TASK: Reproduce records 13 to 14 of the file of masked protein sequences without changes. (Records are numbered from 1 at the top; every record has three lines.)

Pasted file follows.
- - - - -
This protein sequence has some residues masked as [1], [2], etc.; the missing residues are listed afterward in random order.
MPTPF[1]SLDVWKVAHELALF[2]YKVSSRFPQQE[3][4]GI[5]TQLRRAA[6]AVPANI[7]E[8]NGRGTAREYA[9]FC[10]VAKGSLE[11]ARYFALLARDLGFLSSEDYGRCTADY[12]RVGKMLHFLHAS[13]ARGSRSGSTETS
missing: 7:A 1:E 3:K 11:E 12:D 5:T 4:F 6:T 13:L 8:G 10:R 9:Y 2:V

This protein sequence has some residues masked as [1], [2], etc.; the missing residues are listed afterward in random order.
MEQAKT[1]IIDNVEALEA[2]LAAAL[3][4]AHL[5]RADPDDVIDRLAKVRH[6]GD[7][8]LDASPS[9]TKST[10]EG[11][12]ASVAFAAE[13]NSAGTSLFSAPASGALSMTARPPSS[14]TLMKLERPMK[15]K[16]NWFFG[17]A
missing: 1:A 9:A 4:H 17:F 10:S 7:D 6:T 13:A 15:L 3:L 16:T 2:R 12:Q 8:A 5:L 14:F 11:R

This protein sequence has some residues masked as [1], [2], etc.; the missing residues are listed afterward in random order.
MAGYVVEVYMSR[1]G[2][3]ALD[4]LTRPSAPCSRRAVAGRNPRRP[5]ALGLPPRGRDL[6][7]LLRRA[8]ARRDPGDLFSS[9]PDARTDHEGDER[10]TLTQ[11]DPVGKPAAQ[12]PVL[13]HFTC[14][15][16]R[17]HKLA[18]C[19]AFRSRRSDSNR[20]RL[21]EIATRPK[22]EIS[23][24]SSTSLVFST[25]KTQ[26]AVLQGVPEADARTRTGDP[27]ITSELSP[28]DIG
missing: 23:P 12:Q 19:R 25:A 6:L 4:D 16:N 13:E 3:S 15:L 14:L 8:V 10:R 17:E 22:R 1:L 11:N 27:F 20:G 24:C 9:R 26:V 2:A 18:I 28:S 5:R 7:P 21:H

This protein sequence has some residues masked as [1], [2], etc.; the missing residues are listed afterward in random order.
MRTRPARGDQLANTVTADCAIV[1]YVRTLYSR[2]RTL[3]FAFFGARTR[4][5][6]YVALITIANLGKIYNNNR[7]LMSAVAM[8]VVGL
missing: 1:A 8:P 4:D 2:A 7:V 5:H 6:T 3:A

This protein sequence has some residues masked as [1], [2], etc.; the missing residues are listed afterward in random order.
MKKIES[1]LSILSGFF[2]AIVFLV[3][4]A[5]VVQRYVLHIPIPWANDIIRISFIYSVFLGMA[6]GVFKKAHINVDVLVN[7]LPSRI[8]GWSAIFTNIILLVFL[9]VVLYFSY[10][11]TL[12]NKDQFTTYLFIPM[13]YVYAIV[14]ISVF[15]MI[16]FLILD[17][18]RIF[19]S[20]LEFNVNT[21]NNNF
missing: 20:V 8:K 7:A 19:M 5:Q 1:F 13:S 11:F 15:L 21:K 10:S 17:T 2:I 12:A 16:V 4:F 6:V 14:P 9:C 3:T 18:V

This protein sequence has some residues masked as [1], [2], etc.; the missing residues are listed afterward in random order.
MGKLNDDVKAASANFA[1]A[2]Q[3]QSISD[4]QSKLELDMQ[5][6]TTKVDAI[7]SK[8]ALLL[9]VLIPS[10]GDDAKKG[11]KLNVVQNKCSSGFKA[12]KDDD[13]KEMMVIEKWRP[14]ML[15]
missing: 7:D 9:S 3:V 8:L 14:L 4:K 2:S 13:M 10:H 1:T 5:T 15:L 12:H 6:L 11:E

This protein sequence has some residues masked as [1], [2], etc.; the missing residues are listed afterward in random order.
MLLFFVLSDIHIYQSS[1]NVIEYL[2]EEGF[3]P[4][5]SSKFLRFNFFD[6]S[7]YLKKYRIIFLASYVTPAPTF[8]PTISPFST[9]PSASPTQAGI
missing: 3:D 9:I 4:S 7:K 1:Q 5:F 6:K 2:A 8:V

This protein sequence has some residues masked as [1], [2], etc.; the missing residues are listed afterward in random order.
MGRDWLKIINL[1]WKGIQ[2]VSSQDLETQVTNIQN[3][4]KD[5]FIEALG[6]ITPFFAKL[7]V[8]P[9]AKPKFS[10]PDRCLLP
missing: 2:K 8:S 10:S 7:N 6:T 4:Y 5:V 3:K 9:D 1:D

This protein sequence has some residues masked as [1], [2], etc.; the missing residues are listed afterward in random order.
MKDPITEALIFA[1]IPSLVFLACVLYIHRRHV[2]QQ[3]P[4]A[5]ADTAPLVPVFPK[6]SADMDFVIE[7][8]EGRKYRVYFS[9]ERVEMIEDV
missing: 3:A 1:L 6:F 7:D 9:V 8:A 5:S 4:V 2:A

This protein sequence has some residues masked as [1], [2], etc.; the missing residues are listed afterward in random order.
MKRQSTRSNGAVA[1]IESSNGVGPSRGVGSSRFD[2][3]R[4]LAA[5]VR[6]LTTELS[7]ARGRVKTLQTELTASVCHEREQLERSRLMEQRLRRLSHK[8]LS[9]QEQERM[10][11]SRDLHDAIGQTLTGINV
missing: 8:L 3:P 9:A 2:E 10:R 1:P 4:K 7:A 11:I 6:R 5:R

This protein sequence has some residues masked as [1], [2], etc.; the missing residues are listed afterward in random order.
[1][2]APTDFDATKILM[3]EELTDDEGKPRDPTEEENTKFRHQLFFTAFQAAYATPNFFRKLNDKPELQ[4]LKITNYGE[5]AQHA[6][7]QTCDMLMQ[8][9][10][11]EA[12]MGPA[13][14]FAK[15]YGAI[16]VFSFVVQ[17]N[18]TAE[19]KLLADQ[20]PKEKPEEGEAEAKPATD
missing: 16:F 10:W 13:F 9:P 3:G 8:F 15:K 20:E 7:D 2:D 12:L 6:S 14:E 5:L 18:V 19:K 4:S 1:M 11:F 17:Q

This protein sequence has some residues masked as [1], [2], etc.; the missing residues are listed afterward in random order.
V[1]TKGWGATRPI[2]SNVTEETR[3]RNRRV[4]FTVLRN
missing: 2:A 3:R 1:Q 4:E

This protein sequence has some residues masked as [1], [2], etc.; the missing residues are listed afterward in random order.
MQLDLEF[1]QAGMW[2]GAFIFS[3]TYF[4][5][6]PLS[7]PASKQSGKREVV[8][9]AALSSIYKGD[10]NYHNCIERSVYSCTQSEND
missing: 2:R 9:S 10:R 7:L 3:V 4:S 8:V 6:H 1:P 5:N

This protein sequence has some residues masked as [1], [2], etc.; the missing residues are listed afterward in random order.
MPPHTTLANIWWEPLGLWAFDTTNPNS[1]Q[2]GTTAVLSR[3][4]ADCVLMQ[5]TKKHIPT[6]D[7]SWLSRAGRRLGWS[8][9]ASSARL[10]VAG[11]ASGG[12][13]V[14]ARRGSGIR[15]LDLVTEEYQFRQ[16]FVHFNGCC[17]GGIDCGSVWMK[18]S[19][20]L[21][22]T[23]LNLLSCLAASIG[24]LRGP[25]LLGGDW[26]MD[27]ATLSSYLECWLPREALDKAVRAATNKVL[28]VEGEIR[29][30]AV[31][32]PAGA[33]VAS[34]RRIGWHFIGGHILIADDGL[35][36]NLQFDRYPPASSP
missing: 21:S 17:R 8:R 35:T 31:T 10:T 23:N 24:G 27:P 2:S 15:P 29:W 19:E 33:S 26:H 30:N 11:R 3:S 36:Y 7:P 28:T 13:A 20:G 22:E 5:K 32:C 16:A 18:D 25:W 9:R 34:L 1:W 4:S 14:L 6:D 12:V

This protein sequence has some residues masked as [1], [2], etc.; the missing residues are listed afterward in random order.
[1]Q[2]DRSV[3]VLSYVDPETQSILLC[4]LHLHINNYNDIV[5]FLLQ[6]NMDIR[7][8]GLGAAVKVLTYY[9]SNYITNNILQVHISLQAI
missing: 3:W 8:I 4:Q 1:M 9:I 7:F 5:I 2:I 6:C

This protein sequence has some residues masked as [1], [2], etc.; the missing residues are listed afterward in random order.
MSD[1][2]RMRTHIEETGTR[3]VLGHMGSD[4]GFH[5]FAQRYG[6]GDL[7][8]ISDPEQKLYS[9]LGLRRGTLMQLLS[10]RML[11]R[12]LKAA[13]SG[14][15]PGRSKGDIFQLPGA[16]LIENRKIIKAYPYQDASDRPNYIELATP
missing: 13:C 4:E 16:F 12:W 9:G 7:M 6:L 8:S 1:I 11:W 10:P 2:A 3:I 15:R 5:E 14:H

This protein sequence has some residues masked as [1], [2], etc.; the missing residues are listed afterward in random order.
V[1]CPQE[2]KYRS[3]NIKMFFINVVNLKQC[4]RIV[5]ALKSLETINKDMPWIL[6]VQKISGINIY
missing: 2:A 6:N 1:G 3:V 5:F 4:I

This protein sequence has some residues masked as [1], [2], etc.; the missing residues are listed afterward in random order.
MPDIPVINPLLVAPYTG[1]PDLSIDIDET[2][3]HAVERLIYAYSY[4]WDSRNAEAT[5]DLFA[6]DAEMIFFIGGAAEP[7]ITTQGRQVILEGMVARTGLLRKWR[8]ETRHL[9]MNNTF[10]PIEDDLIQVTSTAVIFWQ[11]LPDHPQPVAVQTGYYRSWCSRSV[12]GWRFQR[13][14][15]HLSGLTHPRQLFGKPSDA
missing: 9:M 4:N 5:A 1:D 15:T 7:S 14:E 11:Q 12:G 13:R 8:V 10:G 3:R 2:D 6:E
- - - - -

This protein sequence has some residues masked as [1], [2], etc.; the missing residues are listed afterward in random order.
MQLDLEF[1]QAGMW[2]GAFIFS[3]TYF[4][5][6]PLS[7]PASKQSGKREVV[8][9]AALSSIYKGD[10]NYHNCIERSVYSCTQSEND
missing: 2:R 9:S 10:R 7:L 3:V 4:S 8:V 6:H 1:P 5:N

This protein sequence has some residues masked as [1], [2], etc.; the missing residues are listed afterward in random order.
MPPHTTLANIWWEPLGLWAFDTTNPNS[1]Q[2]GTTAVLSR[3][4]ADCVLMQ[5]TKKHIPT[6]D[7]SWLSRAGRRLGWS[8][9]ASSARL[10]VAG[11]ASGG[12][13]V[14]ARRGSGIR[15]LDLVTEEYQFRQ[16]FVHFNGCC[17]GGIDCGSVWMK[18]S[19][20]L[21][22]T[23]LNLLSCLAASIG[24]LRGP[25]LLGGDW[26]MD[27]ATLSSYLECWLPREALDKAVRAATNKVL[28]VEGEIR[29][30]AV[31][32]PAGA[33]VAS[34]RRIGWHFIGGHILIADDGL[35][36]NLQFDRYPPASSP
missing: 21:S 17:R 8:R 35:T 31:T 10:T 23:N 24:G 27:P 2:S 15:P 29:W 19:E 33:S 26:H 30:N 11:R 3:S 36:Y 7:P 28:T 13:A 20:G 22:E 5:K 32:C 16:A 18:D 25:W 9:R 34:L 1:W 4:S 14:L 6:D 12:V